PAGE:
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The Passionate Shepherd was first printed in The Passionate Pilgrim (1599), and again in a slightly longer version in England’s Helicon (1600). The poem is quoted in The Jew of Malta, (IV iv 95-105), and Sir Hugh Evans sings a garbled version of one stanza in The Merry Wives of Windsor, (III i 17-26). Also a setting appears in William Corkine’s Second Book of Airs (1612).

This poem was among the best known of Elizabethan lyrics and was endlessly imitated, parodied and answered well into the seventeenth century. In this poem, speaker tries to seduce his ‘love’, thus it is called the poem of seduction. He describes countryside as a sensual place and rural life with full of intense sensual pleasure. This poem begins with an invitation “Come live with me”, therefore, let’s come together to feel the intensity of poetry written by Kit Marlowe.



Come live with me and be my love,

And we will all the pleasures prove,

That Valleys, groves, hills, and fields,

Woods, or steepy mountain yields.

And we will sit upon the Rocks,

Seeing the Shepherds feed their flocks,

By shallow Rivers to whose falls

Melodious birds sing Madrigals.

And I will make thee beds of Roses

And a thousand fragrant posies,

A cap of flowers, and a kirtle

Embroidered all with leaves of Myrtle;

A gown made of the finest wool

Which from our pretty Lambs we pull;

Fair lined slippers for the cold,

With buckles of the purest gold;

A belt of straw and Ivy buds,

With Coral clasps and Amber studs:

And if these pleasures may thee move,

Come live with me, and be my love.

The Shepherds’ Swains shall dance and sing

For thy delight each May-morning:

If these delights thy mind may move,

Then live with me, and be my love.


The speaker invites his love to come and live with him and to be his lover. So that they can enjoy all the pleasures found in the valleys, groves, hills, fields, woods, and steep mountains. He wants to sit above the solid rock with his Love and view the site of shepherds feeding their sheep, close by shallow water courses near a shoreline. While being there they both will listen to the bird’s short lyrical songs intoning for the rivers waterfall. He is saying that he will decorate the bed with roses and thousands of aromatic small flowers. He will make a cap of flowers to his love, and also dress (Kirtle) fashioned with myrtle leaves embroidery. He will make a gown with the finest wool, which will shear from their beautiful lambs and also make slippers that are lined, to use when it is cold outside. These slippers buckles will be made out of the purest gold. He says that he will make a belt intertwined by straw and ivy buds and also its clasps (belt buckle) made of coral and its stud made of amber. If all these pleasure attracts her, he is calling her to come and live with him and to be his valentine. Each morning young shepherds will dance and sing for her. Therefore, he is asking her that If all these happiness strike a chord on you, then come live with me and be my lover”.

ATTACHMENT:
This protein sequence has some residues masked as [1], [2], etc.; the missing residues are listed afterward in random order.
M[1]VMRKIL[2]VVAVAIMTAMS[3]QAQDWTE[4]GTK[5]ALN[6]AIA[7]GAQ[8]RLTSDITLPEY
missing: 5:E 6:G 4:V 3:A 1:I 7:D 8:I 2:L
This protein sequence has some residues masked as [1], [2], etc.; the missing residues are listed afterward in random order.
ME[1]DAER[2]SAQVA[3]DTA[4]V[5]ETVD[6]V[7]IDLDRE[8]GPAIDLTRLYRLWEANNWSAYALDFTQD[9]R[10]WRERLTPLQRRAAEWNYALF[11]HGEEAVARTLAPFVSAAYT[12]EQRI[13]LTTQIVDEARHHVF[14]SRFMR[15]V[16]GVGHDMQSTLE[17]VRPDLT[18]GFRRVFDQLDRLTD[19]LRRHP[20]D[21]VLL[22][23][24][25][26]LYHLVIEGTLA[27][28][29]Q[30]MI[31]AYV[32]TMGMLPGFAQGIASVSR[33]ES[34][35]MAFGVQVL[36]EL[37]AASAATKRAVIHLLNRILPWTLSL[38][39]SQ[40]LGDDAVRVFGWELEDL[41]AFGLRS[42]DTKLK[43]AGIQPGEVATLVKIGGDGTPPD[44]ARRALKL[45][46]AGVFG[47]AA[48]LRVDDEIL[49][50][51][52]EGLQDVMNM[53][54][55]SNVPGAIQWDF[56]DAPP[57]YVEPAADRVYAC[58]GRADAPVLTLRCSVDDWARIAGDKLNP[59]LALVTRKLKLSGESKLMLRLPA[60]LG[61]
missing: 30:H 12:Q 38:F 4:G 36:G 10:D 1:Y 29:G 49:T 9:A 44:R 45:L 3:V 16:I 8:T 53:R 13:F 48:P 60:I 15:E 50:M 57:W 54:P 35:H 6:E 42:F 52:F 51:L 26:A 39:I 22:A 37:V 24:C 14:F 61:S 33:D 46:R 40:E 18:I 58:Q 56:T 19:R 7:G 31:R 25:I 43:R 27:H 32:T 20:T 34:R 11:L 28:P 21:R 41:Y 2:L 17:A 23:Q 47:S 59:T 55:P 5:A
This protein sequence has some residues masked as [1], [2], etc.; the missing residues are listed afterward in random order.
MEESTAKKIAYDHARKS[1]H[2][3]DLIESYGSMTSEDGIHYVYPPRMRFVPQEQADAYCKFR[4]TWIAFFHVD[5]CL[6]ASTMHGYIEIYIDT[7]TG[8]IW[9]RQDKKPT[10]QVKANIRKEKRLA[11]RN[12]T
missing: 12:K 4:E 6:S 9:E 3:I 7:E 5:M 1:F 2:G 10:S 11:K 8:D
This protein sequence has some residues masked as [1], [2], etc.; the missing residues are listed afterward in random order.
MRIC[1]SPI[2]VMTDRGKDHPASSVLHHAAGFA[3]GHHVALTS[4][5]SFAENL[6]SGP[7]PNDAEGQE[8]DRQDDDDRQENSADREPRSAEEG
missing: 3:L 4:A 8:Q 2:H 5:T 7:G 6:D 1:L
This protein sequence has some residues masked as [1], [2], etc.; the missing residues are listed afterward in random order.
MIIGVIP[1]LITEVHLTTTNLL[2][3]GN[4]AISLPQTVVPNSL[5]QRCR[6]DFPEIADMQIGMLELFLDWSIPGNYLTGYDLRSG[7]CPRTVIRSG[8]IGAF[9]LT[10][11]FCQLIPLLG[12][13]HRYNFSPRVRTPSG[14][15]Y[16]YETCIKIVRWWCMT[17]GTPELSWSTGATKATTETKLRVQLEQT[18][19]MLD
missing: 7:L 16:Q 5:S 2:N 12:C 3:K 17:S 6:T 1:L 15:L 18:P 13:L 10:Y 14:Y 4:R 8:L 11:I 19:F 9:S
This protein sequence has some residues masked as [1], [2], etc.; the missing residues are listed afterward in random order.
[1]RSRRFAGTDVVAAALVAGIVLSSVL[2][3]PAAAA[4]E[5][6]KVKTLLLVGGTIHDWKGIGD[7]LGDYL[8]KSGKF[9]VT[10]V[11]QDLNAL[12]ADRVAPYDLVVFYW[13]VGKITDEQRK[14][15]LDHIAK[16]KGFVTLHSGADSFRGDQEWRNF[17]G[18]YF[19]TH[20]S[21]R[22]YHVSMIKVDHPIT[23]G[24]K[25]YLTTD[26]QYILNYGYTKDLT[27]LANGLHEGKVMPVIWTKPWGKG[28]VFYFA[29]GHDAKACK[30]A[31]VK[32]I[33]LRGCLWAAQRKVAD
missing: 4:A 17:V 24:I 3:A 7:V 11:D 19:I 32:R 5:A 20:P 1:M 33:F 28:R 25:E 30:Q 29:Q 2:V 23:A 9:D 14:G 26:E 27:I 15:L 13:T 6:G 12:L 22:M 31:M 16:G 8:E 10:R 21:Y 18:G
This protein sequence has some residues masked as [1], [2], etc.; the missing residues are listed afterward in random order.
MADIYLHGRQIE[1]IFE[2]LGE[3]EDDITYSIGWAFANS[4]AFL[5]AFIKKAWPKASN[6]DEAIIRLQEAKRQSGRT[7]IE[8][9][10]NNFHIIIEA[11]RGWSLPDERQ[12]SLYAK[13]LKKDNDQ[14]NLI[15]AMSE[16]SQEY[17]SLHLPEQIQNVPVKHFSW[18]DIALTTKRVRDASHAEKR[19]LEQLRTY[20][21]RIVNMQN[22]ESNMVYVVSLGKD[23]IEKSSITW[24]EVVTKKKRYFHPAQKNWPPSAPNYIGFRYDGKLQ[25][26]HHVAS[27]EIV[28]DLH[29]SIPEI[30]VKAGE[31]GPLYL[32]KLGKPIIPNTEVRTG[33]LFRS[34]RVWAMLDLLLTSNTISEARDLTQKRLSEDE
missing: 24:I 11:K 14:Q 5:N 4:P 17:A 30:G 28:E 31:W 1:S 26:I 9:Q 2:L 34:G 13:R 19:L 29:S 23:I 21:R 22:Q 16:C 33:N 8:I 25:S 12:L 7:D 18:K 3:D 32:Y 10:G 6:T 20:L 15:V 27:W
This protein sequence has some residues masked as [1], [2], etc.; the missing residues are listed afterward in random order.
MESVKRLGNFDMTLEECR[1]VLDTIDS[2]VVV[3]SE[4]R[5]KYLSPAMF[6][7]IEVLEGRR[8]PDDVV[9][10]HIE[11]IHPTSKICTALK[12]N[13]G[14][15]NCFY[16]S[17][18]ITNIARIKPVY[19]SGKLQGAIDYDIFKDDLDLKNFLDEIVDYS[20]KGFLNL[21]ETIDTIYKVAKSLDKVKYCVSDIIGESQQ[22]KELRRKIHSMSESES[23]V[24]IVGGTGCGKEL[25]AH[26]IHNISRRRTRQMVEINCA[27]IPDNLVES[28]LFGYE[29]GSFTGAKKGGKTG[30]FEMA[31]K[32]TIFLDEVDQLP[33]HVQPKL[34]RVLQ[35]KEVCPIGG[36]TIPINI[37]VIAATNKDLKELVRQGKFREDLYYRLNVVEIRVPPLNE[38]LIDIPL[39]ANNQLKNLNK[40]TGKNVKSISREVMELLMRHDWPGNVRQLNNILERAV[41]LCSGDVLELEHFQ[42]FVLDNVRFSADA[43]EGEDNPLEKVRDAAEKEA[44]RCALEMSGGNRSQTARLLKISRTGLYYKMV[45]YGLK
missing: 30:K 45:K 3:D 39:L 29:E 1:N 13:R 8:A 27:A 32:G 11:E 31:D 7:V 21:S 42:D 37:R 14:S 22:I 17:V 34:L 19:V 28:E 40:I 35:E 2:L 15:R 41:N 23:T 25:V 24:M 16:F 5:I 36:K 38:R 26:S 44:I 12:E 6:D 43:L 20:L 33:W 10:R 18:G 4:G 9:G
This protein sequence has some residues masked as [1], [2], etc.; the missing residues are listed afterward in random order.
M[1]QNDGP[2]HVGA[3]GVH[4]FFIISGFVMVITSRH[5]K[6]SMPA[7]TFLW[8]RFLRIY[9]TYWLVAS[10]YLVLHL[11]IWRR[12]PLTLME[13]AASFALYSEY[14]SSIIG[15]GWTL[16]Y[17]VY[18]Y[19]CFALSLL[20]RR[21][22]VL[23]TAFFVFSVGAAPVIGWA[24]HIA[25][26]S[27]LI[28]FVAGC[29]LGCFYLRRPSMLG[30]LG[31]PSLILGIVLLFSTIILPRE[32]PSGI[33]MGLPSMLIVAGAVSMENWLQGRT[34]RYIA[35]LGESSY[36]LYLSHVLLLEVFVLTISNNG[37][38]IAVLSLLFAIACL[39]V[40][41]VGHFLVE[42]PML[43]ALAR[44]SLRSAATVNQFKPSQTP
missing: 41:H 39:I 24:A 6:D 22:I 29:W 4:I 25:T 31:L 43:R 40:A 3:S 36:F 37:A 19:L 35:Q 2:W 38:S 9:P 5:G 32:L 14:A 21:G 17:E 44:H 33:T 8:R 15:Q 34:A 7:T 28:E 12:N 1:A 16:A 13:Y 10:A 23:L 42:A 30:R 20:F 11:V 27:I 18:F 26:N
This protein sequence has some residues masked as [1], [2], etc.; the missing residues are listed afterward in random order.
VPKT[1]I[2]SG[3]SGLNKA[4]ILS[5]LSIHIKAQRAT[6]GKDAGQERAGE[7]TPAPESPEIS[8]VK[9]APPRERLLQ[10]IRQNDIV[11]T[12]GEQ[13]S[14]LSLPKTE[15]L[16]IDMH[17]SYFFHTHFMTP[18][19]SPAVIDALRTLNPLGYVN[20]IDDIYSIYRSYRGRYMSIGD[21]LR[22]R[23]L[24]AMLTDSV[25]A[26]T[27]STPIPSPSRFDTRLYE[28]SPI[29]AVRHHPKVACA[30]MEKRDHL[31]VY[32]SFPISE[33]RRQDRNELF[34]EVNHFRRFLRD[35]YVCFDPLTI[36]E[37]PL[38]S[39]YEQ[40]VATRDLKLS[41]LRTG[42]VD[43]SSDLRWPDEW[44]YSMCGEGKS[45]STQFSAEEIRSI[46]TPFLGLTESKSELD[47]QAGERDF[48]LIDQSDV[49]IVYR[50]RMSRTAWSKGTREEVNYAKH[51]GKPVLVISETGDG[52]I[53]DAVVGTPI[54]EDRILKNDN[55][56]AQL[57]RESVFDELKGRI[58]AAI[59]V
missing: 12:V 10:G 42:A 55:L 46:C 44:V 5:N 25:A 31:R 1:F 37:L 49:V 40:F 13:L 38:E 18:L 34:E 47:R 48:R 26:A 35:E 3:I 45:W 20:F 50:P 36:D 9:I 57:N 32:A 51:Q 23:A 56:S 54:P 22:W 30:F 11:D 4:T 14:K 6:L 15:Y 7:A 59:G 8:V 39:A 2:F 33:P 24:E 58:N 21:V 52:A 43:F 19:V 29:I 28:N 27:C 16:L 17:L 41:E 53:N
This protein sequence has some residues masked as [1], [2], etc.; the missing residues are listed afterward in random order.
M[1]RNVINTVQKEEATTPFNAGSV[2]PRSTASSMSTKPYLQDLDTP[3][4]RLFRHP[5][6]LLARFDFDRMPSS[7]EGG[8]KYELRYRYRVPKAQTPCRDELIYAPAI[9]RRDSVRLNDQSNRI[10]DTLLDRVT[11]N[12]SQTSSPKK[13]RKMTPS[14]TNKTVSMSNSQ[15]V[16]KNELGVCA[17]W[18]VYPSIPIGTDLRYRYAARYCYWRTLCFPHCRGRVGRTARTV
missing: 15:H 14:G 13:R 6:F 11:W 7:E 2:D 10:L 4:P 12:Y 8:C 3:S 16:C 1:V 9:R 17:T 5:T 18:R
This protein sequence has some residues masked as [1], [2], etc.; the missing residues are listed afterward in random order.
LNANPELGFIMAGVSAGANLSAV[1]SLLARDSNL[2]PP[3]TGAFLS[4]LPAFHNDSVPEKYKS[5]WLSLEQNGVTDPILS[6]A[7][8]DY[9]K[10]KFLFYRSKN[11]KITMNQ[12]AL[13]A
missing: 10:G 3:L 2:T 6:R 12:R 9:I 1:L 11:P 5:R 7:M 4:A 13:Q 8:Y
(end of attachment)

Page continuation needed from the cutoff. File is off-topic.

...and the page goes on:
The Complete Poems and Translations by Christopher Marlowe, 1564-1593: Orgela Stephen,ed: Chapman, George, 1559?-1634, Petowe, Henry

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